In individuals affected with MLS, the bony cavity that contains the eyeball (orbit) often contains small fluid-filled sacs (orbital cysts). The sclera is often not fully or properly formed, and the cornea generally has areas that are opaque rather than transparent. This corneal opacity causes blurring of vision and may result in blindness. Corneal opacities should not be confused with cataracts, which are opacities of the lens of the eye, not of the cornea.

Difficulty in breathing (respiratory distress) is seen at birth in some patients with MLS. This is caused by a hole in the muscle beneath the lungs (diaphragm) that is responsible for the flow of air into and out of the lungs. This condition will rapidly lead to death if it is not surgically repaired.

Seizures and mental retardation have been observed in some MLS patients. It is believed that these individuals do not have a septum pellucidum. The absence of this membrane may allow electrical transmissions between parts of the brain that are usually isolated from each other. These inadvertent electrical signals may cause the seizures and the mental retardation that is sometimes seen in MLS patients.


MLS is generally diagnosed by the presence of the characteristic red striping of the skin on the head and neck accompanied by small eyes (microphthalmia) and opaque patches on the corneas.

MLS is differentiated from Goltz syndrome , which has a similar gene locus, in that the patient with MLS has skin irregularities only on the upper half of the body, most typically only on the head and neck. Goltz syndrome results in skin irregularities across the entire body. Also, patients with MLS do not have the abnormal fatty tissue deposits seen under the skin of Goltz syndrome patients. Finally, MLS does not have the clefting of the hands or feet (syndactyly) or incomplete formation of certain structures of the eyes (coloboma ) seen in Goltz syndrome.

Prenatal diagnosis for MLS syndrome is not yet available, but identification of the gene responsible for MLS makes genetic testing for this dominant trait possible.

Treatment and management

The treatment and management of MLS is directed toward the symptoms seen in each patient. All those affected with MLS will need eye care including surgeries to potentially repair damaged areas of the cornea and sclera. Some individuals may require skin care treatments depending on the severity of the skin abnormalities.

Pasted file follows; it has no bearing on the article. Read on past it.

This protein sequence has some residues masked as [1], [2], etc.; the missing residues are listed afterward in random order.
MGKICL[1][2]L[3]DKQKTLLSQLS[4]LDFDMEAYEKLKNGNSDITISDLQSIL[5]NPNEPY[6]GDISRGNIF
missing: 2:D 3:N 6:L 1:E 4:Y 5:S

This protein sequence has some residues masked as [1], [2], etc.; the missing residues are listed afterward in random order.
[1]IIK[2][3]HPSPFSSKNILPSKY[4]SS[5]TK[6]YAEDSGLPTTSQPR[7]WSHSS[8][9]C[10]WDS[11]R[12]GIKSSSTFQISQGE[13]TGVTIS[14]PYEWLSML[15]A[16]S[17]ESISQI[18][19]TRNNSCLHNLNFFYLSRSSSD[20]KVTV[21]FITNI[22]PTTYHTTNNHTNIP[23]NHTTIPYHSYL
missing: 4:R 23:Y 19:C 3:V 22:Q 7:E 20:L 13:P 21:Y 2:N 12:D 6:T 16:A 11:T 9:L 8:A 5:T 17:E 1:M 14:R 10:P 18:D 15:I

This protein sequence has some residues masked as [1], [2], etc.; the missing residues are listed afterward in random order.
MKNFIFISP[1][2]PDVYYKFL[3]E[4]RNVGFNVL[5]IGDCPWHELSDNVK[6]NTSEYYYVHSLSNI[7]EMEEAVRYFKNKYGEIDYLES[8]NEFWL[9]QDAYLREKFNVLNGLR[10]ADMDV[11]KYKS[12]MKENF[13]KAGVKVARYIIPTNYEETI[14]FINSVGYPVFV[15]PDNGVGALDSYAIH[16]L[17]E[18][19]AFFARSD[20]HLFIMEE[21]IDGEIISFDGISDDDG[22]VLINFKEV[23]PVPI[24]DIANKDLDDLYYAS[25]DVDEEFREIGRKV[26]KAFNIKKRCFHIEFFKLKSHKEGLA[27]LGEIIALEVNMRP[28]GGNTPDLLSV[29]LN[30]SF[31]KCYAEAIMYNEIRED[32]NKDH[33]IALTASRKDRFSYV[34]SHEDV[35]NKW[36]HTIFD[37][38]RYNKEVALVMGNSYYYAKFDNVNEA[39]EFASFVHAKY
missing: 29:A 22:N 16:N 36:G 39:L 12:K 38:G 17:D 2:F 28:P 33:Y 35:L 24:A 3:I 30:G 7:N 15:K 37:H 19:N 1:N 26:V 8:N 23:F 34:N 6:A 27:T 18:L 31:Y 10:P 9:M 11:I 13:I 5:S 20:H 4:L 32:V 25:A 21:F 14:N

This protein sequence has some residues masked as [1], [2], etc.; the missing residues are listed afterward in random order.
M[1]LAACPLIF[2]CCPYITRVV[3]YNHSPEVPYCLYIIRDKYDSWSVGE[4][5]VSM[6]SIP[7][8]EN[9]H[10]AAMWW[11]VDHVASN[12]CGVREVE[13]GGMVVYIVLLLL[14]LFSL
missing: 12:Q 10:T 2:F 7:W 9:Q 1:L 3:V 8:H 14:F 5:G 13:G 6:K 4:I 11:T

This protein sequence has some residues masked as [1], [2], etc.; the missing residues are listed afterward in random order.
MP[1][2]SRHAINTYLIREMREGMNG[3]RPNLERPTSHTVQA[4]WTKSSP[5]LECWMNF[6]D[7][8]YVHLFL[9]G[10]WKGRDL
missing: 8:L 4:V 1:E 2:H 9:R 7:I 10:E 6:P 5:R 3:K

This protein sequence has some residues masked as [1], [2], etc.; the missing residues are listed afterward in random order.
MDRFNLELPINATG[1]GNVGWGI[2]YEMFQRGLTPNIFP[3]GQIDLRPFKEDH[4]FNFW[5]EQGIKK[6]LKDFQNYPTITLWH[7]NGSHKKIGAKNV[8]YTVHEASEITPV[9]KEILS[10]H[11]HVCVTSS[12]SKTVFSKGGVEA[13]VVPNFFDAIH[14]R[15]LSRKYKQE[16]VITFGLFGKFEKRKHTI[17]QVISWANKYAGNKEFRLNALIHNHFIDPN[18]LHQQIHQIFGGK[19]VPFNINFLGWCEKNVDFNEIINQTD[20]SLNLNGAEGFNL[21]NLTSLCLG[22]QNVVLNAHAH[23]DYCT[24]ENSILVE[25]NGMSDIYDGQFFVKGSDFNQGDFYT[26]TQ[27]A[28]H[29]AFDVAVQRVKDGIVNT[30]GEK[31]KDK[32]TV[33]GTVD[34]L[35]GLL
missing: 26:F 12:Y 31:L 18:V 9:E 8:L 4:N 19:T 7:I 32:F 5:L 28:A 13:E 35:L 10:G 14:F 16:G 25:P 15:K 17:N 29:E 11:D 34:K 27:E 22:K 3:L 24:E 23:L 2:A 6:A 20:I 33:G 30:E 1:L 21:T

In cases of patients with a diaphragmatic hernia, emergency surgery shortly after birth may be necessary to attempt to repair the damaged area. Unfortunately, most cases of this type of hernia cannot be surgically corrected and the patient will die.

In cases of patients with a lack of the septum pellucidum in the brain, anti-seizure medication may be necessary to control the seizures.


MLS is lethal in males prior to birth. In females, a full life expectancy is possible if the complications are not severe and if medical treatment is followed.

Most problems of the cornea and sclera of the eye associated with MLS can be treated with corrective lenses or potentially surgically repaired with corneal implants or laser surgery.

Seizures, if present, can generally be controlled by anti-seizure medications.

Developmental delays in growth, motor ability, speech, and intellect occur in some, but not all, cases of MLS. The amount of delay that is observed is directly related to the severity of seizure activity in the brain caused by the malformation, or lack, of the septum pellucidum.



Kuno, T., and T. Migita. "Another observation of microphthalmia in an XX male: Microphthalmia with linear skin defects syndrome without linear skin lesions." Journal of Human Genetics (1999): 63-8.


National Foundation for the Blind. 1800 Johnson St., Baltimore, MD 21230. (410) 659-9314. <http://www.nfb.org>.

National Organization for Rare Disorders (NORD). PO Box 8923, New Fairfield, CT 06812-8923. (203) 746-6518 or (800) 999-6673. Fax: (203) 746-6481. <http://www.rarediseases.org>.


"Entry 309801: Micropthalmia with linear skin defects; MLS." OMIM—Online Mendelian Inheritance in Man. <http://www.ncbi.nlm.nih.gov/htbin-post/Omim/dispmim?309801>. (February 9, 2001).

"Multiple Congenital Anomaly/Mental Retardation (MCA/MR) Syndromes." United States National Library of Medicine. <http://www.nlm.nih.gov/mesh/jablonski/syndromes/syndrome453.html>. (February 9, 2001).

Paul A. Johnson